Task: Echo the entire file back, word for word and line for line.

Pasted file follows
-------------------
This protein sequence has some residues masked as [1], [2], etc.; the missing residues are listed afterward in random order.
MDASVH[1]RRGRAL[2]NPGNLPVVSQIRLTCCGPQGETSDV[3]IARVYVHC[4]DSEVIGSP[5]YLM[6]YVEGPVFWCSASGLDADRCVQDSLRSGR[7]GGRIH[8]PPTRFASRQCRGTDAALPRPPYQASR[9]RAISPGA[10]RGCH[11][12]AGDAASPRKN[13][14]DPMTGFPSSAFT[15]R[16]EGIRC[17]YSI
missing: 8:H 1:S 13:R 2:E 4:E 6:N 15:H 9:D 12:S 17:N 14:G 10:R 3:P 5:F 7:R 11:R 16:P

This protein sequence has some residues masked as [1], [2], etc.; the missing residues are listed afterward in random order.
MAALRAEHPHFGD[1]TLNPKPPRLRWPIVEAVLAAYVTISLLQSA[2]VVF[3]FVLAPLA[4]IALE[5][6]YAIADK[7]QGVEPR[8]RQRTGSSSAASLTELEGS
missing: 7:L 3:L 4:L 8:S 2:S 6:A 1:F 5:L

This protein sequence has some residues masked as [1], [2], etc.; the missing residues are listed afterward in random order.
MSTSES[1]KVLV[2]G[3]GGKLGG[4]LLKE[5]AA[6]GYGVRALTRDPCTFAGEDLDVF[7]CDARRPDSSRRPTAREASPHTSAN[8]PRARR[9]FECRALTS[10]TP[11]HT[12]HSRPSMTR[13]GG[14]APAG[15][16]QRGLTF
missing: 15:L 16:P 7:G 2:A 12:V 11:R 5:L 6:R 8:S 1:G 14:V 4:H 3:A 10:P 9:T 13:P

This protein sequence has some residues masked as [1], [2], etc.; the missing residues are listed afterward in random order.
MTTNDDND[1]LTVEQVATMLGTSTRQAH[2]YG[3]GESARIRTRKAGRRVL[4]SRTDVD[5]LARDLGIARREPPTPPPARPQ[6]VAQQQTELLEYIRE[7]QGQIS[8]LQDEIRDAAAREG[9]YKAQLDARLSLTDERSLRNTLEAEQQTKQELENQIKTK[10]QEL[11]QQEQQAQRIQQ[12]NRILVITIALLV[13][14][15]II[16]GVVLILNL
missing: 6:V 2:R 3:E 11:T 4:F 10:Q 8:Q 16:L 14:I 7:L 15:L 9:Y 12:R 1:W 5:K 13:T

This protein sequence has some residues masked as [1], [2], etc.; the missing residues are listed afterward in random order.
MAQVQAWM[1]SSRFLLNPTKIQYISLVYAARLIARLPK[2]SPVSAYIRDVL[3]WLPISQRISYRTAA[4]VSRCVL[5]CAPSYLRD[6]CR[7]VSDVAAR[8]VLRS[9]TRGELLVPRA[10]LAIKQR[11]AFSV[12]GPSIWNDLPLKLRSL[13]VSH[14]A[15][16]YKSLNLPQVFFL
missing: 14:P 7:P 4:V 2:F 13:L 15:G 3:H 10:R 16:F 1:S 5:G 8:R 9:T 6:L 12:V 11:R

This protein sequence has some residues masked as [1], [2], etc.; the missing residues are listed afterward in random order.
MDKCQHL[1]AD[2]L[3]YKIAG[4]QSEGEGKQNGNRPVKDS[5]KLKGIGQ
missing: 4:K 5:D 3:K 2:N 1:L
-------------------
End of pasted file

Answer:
This protein sequence has some residues masked as [1], [2], etc.; the missing residues are listed afterward in random order.
MDASVH[1]RRGRAL[2]NPGNLPVVSQIRLTCCGPQGETSDV[3]IARVYVHC[4]DSEVIGSP[5]YLM[6]YVEGPVFWCSASGLDADRCVQDSLRSGR[7]GGRIH[8]PPTRFASRQCRGTDAALPRPPYQASR[9]RAISPGA[10]RGCH[11][12]AGDAASPRKN[13][14]DPMTGFPSSAFT[15]R[16]EGIRC[17]YSI
missing: 8:H 1:S 13:R 2:E 4:E 6:N 15:H 9:D 12:S 17:N 14:G 10:R 3:P 5:F 7:R 11:R 16:P

This protein sequence has some residues masked as [1], [2], etc.; the missing residues are listed afterward in random order.
MAALRAEHPHFGD[1]TLNPKPPRLRWPIVEAVLAAYVTISLLQSA[2]VVF[3]FVLAPLA[4]IALE[5][6]YAIADK[7]QGVEPR[8]RQRTGSSSAASLTELEGS
missing: 7:L 3:L 4:L 8:S 2:S 6:A 1:F 5:L

This protein sequence has some residues masked as [1], [2], etc.; the missing residues are listed afterward in random order.
MSTSES[1]KVLV[2]G[3]GGKLGG[4]LLKE[5]AA[6]GYGVRALTRDPCTFAGEDLDVF[7]CDARRPDSSRRPTAREASPHTSAN[8]PRARR[9]FECRALTS[10]TP[11]HT[12]HSRPSMTR[13]GG[14]APAG[15][16]QRGLTF
missing: 15:L 16:P 7:G 2:A 12:V 11:R 5:L 6:R 8:S 1:G 14:V 4:H 3:A 10:P 9:T 13:P

This protein sequence has some residues masked as [1], [2], etc.; the missing residues are listed afterward in random order.
MTTNDDND[1]LTVEQVATMLGTSTRQAH[2]YG[3]GESARIRTRKAGRRVL[4]SRTDVD[5]LARDLGIARREPPTPPPARPQ[6]VAQQQTELLEYIRE[7]QGQIS[8]LQDEIRDAAAREG[9]YKAQLDARLSLTDERSLRNTLEAEQQTKQELENQIKTK[10]QEL[11]QQEQQAQRIQQ[12]NRILVITIALLV[13][14][15]II[16]GVVLILNL
missing: 6:V 2:R 3:E 11:T 4:F 10:Q 8:Q 16:L 14:I 7:L 15:L 9:Y 12:R 1:W 5:K 13:T

This protein sequence has some residues masked as [1], [2], etc.; the missing residues are listed afterward in random order.
MAQVQAWM[1]SSRFLLNPTKIQYISLVYAARLIARLPK[2]SPVSAYIRDVL[3]WLPISQRISYRTAA[4]VSRCVL[5]CAPSYLRD[6]CR[7]VSDVAAR[8]VLRS[9]TRGELLVPRA[10]LAIKQR[11]AFSV[12]GPSIWNDLPLKLRSL[13]VSH[14]A[15][16]YKSLNLPQVFFL
missing: 14:P 7:P 4:V 2:F 13:L 15:G 3:H 10:R 16:F 1:S 5:G 8:R 9:T 6:L 12:V 11:R

This protein sequence has some residues masked as [1], [2], etc.; the missing residues are listed afterward in random order.
MDKCQHL[1]AD[2]L[3]YKIAG[4]QSEGEGKQNGNRPVKDS[5]KLKGIGQ
missing: 4:K 5:D 3:K 2:N 1:L